Global Sources
EE Times-India
Stay in touch with EE Times India
 
EE Times-India > Embedded
 
 
Embedded  

Enable peaceful coexistence of MicroBlaze, Zynq

Posted: 08 Apr 2013     Print Version  Bookmark and Share

Keywords:SoC  programmable logic  PCIe  RAM 

The Xilinx Zynq-7000 All Programmable SoC already has plenty of processing power onboard. However, the presence of powerful twin Cortex-A9 processors and associated peripherals in Zynq's application processing unit (APU) should not keep you from adding one or more MicroBlaze processors in the same package, if your application would benefit from them.

Why might you want to add a MicroBlaze to a solution already endowed with serious processing clout? First there is the issue of reliability. Single-threading dramatically improves reliability. You can cleanly place one thread per Cortex-A9 (for computationally intensive tasks), and instantiate as many MicroBlaze processors as you need for other threads. Second, you can farm out any housekeeping chores that don't require the power of a Cortex-A9 to a MicroBlaze, thus saving critical performance cycles for the jobs that need them most.

Here's an example that covers both of the above situations. Consider a task that requires long stretches of intense computing while monitoring user input. Here the MicroBlaze could manage the user input (lower frequency, non-computationally intensive) and write into the APU's memory space so that when the APU "comes up for air" – that is, completes its processing task – It can see what information it needs to process next.

Once you've made the decision to include a MicroBlaze processor in your Zynq-based design, several issues become immediately apparent. First and foremost is the question of how the APU will communicate with the MicroBlaze, and what processing system (PS) resources are available for the MicroBlaze. Many boards, such as the ZC702 and Zedboard, map many of the peripherals directly to the pins connected to the PS. These pins are not directly accessible to the MicroBlaze in the programmable logic (PL). The PS also contains a variety of timers and interrupt sources. Is there any way to access them from the domain of the MicroBlaze?

Figure 1: Is the boundary between the PS and the MicroBlaze within the PL a minefield, or can the two share resources?

Interfaces between the PS and PL
The processor system and the programmable logic are well coupled. This means that there are multiple tightly integrated connections be¬tween the Cortex-A9s, snoop control unit (SCU), PS peripherals, clock management and other functions, and the programmable logic. In fact, there are six different types of interconnects between the PS and the PL, and you can use them in conjunction with one another. Additionally, many of these paths are symmetric—that is, the PS can initiate or "master" connections to the PL and the PL can master connections to the PS.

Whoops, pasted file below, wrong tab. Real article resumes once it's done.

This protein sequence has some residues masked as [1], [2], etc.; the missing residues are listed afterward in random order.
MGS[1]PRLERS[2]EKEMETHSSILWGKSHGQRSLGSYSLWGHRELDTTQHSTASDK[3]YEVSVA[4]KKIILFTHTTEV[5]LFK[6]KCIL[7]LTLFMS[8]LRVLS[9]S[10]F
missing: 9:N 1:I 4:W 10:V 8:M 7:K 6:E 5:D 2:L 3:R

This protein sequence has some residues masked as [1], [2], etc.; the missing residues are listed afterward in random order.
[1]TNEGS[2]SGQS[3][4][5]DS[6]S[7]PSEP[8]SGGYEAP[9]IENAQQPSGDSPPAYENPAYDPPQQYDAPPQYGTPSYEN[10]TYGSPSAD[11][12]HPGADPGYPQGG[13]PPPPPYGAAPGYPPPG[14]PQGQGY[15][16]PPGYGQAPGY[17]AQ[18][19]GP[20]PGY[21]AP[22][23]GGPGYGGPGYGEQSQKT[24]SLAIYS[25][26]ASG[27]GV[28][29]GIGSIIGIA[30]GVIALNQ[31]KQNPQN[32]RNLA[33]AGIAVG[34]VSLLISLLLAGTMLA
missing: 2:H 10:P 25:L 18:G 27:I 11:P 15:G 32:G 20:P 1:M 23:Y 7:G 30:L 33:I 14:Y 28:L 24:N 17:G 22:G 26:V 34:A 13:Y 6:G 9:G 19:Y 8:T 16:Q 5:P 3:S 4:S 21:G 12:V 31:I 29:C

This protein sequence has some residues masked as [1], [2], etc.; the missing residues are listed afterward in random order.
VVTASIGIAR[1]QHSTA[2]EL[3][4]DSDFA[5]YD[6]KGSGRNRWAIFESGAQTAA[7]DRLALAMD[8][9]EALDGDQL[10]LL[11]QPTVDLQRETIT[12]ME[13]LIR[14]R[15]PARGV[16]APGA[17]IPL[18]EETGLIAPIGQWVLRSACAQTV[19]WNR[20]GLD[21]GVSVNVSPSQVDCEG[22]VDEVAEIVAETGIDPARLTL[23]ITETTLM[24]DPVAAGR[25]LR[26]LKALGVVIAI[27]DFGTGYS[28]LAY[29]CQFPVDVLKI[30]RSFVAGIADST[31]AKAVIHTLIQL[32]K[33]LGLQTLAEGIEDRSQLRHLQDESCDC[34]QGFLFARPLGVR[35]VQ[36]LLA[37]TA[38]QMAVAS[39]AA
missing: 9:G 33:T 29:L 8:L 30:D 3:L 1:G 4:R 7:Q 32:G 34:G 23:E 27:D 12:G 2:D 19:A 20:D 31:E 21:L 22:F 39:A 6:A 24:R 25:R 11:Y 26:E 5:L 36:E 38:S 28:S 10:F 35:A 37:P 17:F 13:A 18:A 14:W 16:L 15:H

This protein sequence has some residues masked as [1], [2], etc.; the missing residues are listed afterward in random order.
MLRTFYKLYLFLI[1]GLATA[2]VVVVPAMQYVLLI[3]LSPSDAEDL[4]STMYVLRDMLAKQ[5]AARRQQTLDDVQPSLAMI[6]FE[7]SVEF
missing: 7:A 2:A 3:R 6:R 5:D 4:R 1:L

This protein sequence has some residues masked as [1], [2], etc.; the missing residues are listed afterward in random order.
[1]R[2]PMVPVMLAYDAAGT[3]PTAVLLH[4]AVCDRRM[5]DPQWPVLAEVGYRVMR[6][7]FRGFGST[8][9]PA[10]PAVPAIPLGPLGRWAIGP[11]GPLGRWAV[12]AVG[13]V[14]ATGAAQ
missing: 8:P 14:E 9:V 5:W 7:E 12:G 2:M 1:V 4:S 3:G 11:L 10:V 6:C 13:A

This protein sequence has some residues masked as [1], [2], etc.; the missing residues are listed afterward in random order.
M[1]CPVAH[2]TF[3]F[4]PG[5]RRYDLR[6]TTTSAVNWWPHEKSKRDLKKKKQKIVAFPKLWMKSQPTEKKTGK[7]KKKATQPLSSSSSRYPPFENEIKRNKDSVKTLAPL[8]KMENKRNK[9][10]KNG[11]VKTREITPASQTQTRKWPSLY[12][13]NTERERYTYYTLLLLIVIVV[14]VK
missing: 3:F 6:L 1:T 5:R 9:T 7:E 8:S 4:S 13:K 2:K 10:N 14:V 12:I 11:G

Much of the information presently available from Xilinx, from app notes to user guides and white papers, illustrates how the Zynq-7000 APU, as the "centre" of the design, can use the programmable logic to access memory, PL-based peripherals and hard silicon peripherals such as the PCIe block, Block RAMs, DSP48s and multi-gigabit transceivers. In examining how the MicroBlaze can be the captain of its domain, the logical place to begin is by looking at the six interface varieties, starting with three types of AXI interfaces: general purpose, high performance and the Accelerator Coherency Port.

The PS is equipped with two master AXI channels to the PL and two slave channels mastered by the PL (figure 2). "Master" in this context means that the AXI channel is the initiator and can begin data exchanges, whereas a "slave" can only respond to arriving data. The master AXI channels are typically used to communicate with peripherals located in the PL. The slave AXI channels respond to requests made from the PL, which can include transactions made by MicroBlaze processors. These AXI channels tie into the central interconnect of the PS and can be routed to many resources.

Figure 2: Simplified connections to the processing system's central interconnect.


1 • 2 • 3 • 4 Next Page Last Page



Comment on "Enable peaceful coexistence of Micro..."
Comments:  
*  You can enter [0] more charecters.
*Verify code:
 
 
Webinars

Seminars

Visit Asia Webinars to learn about the latest in technology and get practical design tips.

 

Go to top             Connect on Facebook      Follow us on Twitter      Follow us on Orkut

 
Back to Top